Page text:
2. More college degree jobs have employer-paid benefits

Many people don’t think of calculating the impact of employer-paid benefits when thinking about future salary earnings. The fact is, employer-paid benefits—health care, vision, dental, retirement—can save you hundreds of dollars per month in out-of-pocket expenses.

Jobs that offer these types of benefits are more available to those with college degrees than those without them. In fact, around 70% of workers with college degrees have employer-provided coverage. Compare that to only 52% of those without a college degree.

3. Networking and building connections

College students meet a wide range of experienced professionals and up-and-coming professionals in a variety of fields. This should not be taken lightly when it comes to finding the job you want in the future.

In 2020, CNBC reported that between 70-80% of jobs are filled through personal and professional connections. This makes networking a top priority in finding the job you desire in today’s job market.

4. Increased awareness of varying cultures and opinions

With the interconnectedness of our world today, it’s increasingly important to be able to connect and work with a variety of people in different contexts.

Going to college can expose you to a world of cultural perspectives that help you understand the way others think and operate.

5. Healthier lifestyle

According to a CollegeBoard comprehensive report, college students live a healthier lifestyle than non-college graduates. The report found that 81% of college graduates report exercising regularly compared to 54% of those with a high school degree.

These trends stayed consistent throughout adulthood, with 75% of college grads aged 55-64 reporting regular exercise and only 48% of non-grads.

When you also factor in the higher chances of having health insurance, it adds up to college graduates, on average, living 6 years longer than non-college graduates.

4 Outcomes To Consider Before Going to College

With numerous benefits of a college degree, excitement can take over quickly. Before going online to fill out your FAFSA and start your college journey, consider a few things first.

To make sure college is the right fit for you, reflect on the following:

1. A future with loan debt

While a college education is worth the cost for most people in the long run, that may not be the case for you.

Taking on college loan debt should not be taken lightly. The average bachelor’s degree holder has debt of around $30,000, which could take a long time to pay it off.

Budgeting is not an easy endeavor, but it’s essential to pay off your student loans sooner rather than later.

2. Four or more years to start working in the career you want

Going back to school in any capacity takes time. This is time away from family, friends, your current career, and even some of the things you enjoy most. This is a big commitment that you must evaluate carefully.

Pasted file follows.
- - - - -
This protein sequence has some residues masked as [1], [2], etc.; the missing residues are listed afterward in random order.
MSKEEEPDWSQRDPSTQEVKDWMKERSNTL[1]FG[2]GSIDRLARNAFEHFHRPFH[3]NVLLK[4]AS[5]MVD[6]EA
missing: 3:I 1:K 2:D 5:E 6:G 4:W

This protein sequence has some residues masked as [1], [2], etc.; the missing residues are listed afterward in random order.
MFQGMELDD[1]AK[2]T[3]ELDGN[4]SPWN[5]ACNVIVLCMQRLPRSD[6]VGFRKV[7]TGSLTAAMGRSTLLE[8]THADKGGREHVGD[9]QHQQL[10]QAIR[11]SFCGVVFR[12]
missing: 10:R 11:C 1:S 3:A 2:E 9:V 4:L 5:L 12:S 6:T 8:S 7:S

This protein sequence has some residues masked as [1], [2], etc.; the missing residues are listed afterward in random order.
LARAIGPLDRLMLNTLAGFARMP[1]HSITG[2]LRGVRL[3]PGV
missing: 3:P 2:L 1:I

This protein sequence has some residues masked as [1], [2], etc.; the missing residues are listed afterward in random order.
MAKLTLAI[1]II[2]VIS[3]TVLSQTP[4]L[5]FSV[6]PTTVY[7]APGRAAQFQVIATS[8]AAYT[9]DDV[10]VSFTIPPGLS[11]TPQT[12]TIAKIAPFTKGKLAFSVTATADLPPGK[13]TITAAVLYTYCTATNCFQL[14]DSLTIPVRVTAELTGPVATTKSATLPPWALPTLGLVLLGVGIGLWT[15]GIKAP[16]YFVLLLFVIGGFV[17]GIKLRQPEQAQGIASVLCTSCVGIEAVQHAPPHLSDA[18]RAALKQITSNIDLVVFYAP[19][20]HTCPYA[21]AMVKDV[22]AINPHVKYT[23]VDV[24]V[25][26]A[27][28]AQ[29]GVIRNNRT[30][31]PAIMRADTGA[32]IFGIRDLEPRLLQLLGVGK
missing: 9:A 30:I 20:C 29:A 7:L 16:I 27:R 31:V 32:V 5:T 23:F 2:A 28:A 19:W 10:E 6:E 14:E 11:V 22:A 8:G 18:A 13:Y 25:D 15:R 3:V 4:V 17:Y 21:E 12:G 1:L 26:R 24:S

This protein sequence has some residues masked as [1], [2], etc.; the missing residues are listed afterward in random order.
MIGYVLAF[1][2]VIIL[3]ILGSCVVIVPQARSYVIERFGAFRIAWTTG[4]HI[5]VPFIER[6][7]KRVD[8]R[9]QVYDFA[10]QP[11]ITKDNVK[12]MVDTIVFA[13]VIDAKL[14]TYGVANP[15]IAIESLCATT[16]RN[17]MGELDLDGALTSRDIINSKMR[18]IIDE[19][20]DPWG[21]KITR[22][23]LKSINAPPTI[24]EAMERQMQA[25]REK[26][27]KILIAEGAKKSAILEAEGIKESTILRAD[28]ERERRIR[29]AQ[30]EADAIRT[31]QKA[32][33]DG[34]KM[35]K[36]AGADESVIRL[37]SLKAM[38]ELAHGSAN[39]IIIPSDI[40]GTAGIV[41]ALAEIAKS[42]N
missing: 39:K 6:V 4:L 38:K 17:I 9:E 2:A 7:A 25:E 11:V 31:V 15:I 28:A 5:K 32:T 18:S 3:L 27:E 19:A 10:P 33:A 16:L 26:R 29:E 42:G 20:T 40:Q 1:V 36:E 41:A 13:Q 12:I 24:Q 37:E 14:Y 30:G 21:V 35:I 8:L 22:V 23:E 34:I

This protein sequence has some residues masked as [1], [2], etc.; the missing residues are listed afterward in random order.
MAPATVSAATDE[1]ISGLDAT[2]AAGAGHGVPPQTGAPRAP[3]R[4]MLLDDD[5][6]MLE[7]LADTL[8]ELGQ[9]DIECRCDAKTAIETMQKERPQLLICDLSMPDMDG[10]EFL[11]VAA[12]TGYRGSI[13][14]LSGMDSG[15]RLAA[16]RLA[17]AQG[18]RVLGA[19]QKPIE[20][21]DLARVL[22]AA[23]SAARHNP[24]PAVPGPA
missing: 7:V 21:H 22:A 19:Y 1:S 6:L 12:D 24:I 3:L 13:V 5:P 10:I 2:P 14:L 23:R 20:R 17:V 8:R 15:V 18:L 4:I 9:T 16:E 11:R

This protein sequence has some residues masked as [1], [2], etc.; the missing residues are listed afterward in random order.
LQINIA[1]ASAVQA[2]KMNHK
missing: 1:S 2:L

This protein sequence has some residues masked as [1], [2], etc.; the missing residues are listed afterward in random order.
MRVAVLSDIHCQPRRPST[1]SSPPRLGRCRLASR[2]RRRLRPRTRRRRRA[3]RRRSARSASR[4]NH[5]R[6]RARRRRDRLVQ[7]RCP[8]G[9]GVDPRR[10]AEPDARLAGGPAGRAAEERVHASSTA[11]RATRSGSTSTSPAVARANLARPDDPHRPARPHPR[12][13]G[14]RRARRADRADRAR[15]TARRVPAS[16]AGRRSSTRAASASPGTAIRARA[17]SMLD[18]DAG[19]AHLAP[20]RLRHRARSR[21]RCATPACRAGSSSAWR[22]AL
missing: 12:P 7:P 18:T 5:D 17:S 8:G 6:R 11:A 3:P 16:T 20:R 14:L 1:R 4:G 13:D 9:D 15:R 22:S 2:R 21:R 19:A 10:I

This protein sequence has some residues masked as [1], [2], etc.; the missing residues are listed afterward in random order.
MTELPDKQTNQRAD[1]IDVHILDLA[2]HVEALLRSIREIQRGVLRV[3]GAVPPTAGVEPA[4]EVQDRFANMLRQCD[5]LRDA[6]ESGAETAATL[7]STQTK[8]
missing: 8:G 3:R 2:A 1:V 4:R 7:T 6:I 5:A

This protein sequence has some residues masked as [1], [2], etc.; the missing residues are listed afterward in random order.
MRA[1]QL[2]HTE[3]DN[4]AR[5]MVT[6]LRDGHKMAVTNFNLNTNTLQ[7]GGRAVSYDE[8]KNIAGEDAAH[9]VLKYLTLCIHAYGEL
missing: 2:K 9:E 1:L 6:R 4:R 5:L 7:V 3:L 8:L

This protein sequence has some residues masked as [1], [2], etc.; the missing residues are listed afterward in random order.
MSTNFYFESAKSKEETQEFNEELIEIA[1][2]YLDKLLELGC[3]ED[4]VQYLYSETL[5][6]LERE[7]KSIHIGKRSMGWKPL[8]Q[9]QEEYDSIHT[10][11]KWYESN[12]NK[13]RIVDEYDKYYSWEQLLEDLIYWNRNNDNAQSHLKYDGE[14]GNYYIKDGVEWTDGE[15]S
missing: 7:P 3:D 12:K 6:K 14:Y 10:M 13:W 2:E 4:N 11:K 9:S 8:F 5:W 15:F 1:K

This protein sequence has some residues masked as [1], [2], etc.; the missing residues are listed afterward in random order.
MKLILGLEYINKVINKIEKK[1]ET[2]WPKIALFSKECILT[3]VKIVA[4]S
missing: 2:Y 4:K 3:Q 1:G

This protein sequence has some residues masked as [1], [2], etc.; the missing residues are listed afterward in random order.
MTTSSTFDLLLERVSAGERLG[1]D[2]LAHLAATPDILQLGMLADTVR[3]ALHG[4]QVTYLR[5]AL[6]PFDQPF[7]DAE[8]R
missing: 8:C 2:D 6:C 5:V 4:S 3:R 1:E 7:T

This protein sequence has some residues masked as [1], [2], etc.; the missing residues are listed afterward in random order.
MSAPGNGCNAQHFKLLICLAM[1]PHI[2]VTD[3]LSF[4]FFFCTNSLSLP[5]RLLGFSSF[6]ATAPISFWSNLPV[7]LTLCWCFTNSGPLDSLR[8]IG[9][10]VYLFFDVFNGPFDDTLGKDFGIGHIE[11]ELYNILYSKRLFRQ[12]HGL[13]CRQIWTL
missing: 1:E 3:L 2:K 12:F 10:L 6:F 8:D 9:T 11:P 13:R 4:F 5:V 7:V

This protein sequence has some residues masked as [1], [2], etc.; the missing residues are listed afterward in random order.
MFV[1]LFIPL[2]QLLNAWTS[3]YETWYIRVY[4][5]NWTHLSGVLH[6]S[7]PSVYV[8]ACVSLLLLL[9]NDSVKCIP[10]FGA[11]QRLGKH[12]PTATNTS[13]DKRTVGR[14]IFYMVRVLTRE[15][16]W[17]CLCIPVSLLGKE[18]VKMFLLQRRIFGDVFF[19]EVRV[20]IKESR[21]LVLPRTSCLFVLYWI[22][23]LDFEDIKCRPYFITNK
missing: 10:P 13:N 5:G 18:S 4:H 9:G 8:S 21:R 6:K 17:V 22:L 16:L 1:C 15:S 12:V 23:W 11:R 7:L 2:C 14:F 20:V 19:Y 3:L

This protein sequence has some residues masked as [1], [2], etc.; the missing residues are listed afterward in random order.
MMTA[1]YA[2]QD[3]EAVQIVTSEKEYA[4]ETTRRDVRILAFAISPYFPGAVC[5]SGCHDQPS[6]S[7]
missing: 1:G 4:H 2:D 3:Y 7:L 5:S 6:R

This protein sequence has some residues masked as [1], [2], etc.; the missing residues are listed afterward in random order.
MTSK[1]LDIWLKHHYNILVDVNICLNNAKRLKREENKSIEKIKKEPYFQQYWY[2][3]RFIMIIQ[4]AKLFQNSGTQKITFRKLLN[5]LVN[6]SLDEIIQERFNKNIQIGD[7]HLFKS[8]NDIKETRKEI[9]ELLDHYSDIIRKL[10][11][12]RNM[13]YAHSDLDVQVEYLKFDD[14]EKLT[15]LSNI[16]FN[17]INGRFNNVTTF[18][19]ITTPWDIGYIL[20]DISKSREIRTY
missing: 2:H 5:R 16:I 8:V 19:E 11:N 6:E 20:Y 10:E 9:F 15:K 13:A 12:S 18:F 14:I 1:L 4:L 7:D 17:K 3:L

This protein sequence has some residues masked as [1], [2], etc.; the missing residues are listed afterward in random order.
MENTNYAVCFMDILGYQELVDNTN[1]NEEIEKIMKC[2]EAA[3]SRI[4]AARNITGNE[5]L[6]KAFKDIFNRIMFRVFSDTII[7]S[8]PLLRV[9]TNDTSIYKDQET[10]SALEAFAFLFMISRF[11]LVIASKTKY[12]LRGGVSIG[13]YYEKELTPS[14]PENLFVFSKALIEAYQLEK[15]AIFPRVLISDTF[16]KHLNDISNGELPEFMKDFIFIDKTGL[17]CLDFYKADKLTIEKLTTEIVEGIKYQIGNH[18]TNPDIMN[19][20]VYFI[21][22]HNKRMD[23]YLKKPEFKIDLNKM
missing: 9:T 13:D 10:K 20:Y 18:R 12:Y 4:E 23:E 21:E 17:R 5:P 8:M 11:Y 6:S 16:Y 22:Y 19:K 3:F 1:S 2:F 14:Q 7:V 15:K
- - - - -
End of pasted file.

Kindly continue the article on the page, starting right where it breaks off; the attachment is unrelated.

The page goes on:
It’s possible to work full time and go to school full time. Many people manage work, school, and life all the time, but it takes strong organizational skills and the right attitude.

3. Your career may take you in an unexpected direction

Just because students enter a certain major doesn’t necessarily mean that they will end up in that career later on. College is much more than choosing a major and heading down a specific career path.

With the connections you build during college, graduates can head in various directions. While choosing a major in an area you’re interested in is important, it’s best to keep an open mind on where you’ll end up.

4. Other life goals and ambitions

Consider other goals ‌you have in your life outside a career path. Write them down, and reflect on how college fits with these other things that are also important to you. There are opportunity costs with any decision, so make sure you’re aware of them.

3 Great College Alternatives

You may find that traditional 4-year education is not for you, but you still know that advancing your skillset is a smart move. That’s OK. Plenty of other options can help you reap some of the benefits of college in a fraction of the time and at a much lower cost.

Explore some of the following alternatives to get started on a college degree:

1. Associate Degree

An associate degree can be a great way to get an affordable education in under 2 years. You earn higher pay and gain advanced skills to help you excel in your chosen career path. has partnered with Golden Gate University (GGU) to offer a high-quality online associate degree at only $149 per credit. All Degrees+ courses are taught by GGU instructors using Outlier’s award-winning and engaging platform. The courses are asynchronous, so you can schedule school around your life.

Students enrolled in Degrees+ earn a career certificate in their first year of the program, so you can land your dream job sooner.

2. Trade School

Also called vocational schools or technical colleges, trade schools offer hands-on education for future work in the skilled trades. These programs typically take between 6 months and 2 years to give you the skills you need for a successful career.

According to the U.S. Bureau of Labor Statistics, both the demand for trade work and average salaries are on the rise. By attending a trade school to become a plumber or electrician, for example, you could be earning a top salary in a high-demand field within 2 years.

3. Certificate Programs

Certificate programs are on the rise, especially online and through community colleges. For prospective students who are unsure about a traditional 4-year college, a certificate program is a great place to start.

Outlier’s College Foundation Certificate allows you to take 4 college courses at 50% less cost than a traditional college. You’ll earn transferable college credits from the University of Pittsburgh, so you can take your credits with you to any future college program.

By enrolling in a certificate program to complete prerequisite courses, you could decide if continuing in higher education is a good fit for you. If so, you would be well on your way to that college degree you want.